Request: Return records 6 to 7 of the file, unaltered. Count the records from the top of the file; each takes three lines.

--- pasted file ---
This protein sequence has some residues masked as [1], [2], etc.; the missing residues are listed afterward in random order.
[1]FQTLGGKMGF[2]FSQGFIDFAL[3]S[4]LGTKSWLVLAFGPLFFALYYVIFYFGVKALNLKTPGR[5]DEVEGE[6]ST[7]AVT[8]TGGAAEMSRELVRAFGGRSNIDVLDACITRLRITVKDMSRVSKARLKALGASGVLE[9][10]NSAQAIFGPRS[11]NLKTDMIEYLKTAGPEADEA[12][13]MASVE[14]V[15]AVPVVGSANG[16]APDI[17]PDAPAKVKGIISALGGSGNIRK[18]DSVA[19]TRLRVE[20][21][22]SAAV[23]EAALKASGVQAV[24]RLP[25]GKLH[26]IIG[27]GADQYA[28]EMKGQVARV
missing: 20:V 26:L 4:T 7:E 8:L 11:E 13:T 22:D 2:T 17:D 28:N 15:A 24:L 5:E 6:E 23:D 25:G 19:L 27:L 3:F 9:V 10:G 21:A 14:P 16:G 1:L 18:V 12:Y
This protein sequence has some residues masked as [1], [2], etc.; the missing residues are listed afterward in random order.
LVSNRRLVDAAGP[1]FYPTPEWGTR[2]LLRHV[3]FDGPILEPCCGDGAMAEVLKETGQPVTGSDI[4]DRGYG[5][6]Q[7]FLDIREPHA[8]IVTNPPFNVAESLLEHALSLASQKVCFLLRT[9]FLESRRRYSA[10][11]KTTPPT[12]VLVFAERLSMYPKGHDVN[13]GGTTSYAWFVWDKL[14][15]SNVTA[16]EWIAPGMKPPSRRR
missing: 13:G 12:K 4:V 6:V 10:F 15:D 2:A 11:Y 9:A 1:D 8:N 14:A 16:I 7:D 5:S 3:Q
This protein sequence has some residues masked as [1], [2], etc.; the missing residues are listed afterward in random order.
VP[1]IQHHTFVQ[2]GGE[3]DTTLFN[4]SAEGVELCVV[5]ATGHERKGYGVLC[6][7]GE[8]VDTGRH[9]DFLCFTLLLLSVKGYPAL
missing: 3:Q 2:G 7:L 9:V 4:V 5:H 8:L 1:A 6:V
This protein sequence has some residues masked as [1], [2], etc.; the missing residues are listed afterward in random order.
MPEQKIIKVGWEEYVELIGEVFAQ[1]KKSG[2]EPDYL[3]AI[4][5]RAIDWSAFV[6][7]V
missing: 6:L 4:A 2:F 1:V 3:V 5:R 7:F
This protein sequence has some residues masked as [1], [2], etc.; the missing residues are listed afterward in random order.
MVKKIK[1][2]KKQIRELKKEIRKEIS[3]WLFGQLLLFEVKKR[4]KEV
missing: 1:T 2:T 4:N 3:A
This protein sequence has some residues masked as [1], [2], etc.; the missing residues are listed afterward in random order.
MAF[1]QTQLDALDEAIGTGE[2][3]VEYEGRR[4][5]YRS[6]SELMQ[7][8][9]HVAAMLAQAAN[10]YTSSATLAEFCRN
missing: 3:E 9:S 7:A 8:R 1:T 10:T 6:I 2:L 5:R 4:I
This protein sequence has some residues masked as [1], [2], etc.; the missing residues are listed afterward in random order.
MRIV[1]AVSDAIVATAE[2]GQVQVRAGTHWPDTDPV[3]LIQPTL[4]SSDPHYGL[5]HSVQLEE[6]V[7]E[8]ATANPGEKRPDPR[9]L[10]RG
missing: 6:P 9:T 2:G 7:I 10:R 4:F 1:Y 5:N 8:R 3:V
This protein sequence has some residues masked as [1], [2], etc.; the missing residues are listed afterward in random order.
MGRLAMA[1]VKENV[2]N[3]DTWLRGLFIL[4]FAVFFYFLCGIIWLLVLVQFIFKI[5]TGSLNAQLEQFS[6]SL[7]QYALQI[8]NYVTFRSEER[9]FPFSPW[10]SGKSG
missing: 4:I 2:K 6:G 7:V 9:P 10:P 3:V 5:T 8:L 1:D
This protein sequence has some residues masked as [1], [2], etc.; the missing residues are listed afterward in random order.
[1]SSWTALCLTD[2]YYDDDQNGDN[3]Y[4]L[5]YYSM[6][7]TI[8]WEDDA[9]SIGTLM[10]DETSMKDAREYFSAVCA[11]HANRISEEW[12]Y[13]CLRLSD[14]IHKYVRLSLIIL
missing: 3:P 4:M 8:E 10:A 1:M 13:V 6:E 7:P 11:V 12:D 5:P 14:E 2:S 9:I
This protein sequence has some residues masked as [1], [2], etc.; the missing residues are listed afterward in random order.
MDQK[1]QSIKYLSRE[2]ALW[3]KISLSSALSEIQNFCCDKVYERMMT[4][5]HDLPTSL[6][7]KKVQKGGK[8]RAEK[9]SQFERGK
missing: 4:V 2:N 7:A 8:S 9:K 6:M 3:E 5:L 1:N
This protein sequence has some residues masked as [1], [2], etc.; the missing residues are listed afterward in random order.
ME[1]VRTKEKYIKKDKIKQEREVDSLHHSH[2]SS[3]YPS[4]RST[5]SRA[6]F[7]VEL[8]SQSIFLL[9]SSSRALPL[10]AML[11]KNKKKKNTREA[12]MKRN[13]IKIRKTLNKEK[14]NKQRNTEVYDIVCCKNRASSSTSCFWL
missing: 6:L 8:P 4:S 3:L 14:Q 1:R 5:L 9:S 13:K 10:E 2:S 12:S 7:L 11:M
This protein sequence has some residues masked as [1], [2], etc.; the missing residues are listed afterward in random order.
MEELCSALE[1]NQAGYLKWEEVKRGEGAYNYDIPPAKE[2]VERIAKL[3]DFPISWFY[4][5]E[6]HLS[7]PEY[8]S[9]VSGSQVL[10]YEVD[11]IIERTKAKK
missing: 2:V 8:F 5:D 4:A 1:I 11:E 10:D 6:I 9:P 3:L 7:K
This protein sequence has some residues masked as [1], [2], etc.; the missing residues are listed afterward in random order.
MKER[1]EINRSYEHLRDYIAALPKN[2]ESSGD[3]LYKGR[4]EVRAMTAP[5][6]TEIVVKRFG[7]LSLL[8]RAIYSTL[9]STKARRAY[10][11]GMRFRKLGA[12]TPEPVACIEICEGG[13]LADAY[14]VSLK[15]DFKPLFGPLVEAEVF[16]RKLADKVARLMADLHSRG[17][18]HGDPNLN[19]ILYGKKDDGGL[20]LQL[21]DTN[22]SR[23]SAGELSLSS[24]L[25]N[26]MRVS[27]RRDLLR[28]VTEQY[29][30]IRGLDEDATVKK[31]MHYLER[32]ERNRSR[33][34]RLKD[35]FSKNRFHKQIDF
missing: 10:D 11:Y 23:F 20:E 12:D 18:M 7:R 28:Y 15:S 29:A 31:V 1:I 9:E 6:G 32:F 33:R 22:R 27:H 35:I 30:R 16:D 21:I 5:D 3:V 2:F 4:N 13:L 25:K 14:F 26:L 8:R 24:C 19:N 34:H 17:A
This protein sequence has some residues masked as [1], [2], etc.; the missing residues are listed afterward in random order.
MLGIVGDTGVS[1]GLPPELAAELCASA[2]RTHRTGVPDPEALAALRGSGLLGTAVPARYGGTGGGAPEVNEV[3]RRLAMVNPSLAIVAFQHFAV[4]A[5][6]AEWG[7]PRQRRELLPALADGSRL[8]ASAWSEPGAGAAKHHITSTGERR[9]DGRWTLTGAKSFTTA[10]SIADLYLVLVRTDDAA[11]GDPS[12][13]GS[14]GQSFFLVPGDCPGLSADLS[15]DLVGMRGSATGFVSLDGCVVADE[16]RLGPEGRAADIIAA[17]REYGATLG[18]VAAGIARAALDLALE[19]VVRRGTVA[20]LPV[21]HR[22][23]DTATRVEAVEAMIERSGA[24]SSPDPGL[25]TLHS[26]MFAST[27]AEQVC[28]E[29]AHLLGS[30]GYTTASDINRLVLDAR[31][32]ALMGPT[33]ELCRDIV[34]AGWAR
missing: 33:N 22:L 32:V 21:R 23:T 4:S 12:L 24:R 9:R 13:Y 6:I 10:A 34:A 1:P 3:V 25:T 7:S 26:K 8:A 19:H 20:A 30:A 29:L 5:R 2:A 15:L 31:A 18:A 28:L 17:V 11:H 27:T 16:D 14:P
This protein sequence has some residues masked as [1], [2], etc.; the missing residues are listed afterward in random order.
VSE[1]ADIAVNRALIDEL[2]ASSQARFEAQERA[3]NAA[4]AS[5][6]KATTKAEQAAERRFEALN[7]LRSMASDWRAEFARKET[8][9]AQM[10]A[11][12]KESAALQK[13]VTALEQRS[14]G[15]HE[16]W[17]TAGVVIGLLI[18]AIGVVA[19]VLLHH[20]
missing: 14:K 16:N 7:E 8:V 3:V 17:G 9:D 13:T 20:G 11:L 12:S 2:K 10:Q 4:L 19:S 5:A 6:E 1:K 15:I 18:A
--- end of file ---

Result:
This protein sequence has some residues masked as [1], [2], etc.; the missing residues are listed afterward in random order.
MAF[1]QTQLDALDEAIGTGE[2][3]VEYEGRR[4][5]YRS[6]SELMQ[7][8][9]HVAAMLAQAAN[10]YTSSATLAEFCRN
missing: 3:E 9:S 7:A 8:R 1:T 10:T 6:I 2:L 5:R 4:I
This protein sequence has some residues masked as [1], [2], etc.; the missing residues are listed afterward in random order.
MRIV[1]AVSDAIVATAE[2]GQVQVRAGTHWPDTDPV[3]LIQPTL[4]SSDPHYGL[5]HSVQLEE[6]V[7]E[8]ATANPGEKRPDPR[9]L[10]RG
missing: 6:P 9:T 2:G 7:I 10:R 4:F 1:Y 5:N 8:R 3:V